I have given up twice now, first time on instruction from her indoors after a knee replacement, second when I could not tolerate the substitute mobo and now I own what is definitely our last boat. My advice is if there is the slightest doubt do not do it. Only upside to the mistake is that when I am steaming along on a close reach or anchored in Loch Moidart I now appreciate how fortunate I am to be still there and still alive, my executors can sort this last boat out.
However to be serious, I live in Scotland with the boat wintered ashore 2 mins. walk. from our garden in a club yard which costs about £300 a year for storage, craning in and out and mast stepping, I can walk or cycle to an alongside summer berth which costs me around £1k and can be rounding Ardnamurchan 7 hours after stepping aboard. If I was in Manchester or Birmingham I do not think I would bother.
 

Neeves

Well-known member
Joined
20 Nov 2011
Messages
7,393
Location
Sydney, Australia.
I have given up twice now, first time on instruction from her indoors after a knee replacement, second when I could not tolerate the substitute mobo and now I own what is definitely our last boat. My advice is if there is the slightest doubt do not do it. Only upside to the mistake is that when I am steaming along on a close reach or anchored in Loch Moidart I now appreciate how fortunate I am to be still there and still alive, my executors can sort this last boat out.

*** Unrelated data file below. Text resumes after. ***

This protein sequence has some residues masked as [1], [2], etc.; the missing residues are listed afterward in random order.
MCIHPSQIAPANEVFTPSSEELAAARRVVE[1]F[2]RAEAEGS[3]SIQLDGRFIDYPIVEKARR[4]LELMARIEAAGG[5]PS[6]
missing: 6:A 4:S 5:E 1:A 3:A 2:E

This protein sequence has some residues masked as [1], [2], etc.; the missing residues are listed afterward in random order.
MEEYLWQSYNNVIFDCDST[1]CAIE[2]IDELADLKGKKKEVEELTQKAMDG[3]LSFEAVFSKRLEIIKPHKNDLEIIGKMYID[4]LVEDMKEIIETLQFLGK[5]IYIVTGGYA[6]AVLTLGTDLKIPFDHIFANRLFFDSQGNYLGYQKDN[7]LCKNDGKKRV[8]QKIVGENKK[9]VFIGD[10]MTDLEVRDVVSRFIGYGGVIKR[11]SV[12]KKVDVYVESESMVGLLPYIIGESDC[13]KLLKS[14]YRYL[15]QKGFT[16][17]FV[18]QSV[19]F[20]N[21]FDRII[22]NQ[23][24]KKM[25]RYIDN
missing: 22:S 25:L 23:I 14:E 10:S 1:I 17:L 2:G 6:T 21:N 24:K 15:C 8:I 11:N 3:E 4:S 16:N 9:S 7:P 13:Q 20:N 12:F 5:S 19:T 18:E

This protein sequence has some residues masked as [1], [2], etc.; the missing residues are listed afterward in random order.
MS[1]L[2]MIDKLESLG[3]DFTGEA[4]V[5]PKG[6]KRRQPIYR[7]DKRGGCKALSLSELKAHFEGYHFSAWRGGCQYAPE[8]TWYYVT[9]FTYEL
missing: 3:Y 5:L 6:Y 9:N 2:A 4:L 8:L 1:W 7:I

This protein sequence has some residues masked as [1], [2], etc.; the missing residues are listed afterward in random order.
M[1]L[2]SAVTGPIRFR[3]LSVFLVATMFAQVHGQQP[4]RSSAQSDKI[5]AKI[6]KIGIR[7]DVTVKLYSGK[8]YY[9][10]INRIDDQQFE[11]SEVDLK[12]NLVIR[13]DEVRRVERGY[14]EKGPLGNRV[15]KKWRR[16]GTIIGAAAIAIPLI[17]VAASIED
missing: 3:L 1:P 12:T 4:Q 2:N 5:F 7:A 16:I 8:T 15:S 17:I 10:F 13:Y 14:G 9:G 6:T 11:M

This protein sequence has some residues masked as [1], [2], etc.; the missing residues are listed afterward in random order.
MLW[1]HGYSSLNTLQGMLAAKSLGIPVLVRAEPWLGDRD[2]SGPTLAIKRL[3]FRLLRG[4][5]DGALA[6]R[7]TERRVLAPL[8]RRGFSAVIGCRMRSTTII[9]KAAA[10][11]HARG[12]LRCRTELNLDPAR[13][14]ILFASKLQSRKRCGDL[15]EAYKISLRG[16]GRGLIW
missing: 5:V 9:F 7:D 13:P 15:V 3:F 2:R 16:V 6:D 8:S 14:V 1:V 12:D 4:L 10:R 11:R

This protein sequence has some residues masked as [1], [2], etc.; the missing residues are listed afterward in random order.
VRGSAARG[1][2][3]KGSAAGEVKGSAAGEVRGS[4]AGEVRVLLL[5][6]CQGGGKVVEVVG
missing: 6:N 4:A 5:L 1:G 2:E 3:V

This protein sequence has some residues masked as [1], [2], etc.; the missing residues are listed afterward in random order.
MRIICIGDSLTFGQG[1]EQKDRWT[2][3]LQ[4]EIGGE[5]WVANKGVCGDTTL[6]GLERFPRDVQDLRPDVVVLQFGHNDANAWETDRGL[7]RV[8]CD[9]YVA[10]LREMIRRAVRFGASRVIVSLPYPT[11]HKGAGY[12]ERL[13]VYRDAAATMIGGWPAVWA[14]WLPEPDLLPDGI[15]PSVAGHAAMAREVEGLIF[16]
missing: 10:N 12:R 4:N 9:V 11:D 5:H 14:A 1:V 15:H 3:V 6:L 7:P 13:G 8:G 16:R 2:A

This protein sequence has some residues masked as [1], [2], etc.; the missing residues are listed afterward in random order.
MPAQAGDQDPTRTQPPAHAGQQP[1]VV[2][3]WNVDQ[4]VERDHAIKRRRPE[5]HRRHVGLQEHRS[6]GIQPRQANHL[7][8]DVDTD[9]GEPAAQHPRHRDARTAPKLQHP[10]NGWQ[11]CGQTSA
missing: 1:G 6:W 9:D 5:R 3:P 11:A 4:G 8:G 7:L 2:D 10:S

However to be serious, I live in Scotland with the boat wintered ashore 2 mins. walk. from our garden in a club yard which costs about £300 a year for storage, craning in and out and mast stepping, I can walk or cycle to an alongside summer berth which costs me around £1k and can be rounding Ardnamurchan 7 hours after stepping aboard. If I was in Manchester or Birmingham I do not think I would bother.
Now that is a bit more optimistic! :)

Jonathan
 

mjcoon

Well-known member
Joined
18 Jun 2011
Messages
3,396
Location
Berkshire, UK
I have made the decision not to get old - there is nothing mentioned here to look forward to.

:)

Jonathan
Also solves the problem expressed by Woody Allan: "If I can't take it with me, I'm not going to go!"
(I failed to get corroboration, even with correct spelling "Allen".)
 
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oldmanofthehills

Well-known member
Joined
13 Aug 2010
Messages
3,116
Location
Bristol / Cornwall
Much depends on how sailing fits in with your life. I said I wanted small old open boat to play with when even more aged, and Navigator suggested we get it now to sit on our old BC clubs mooring so we can play with it now when too tired to drive to Cornwall.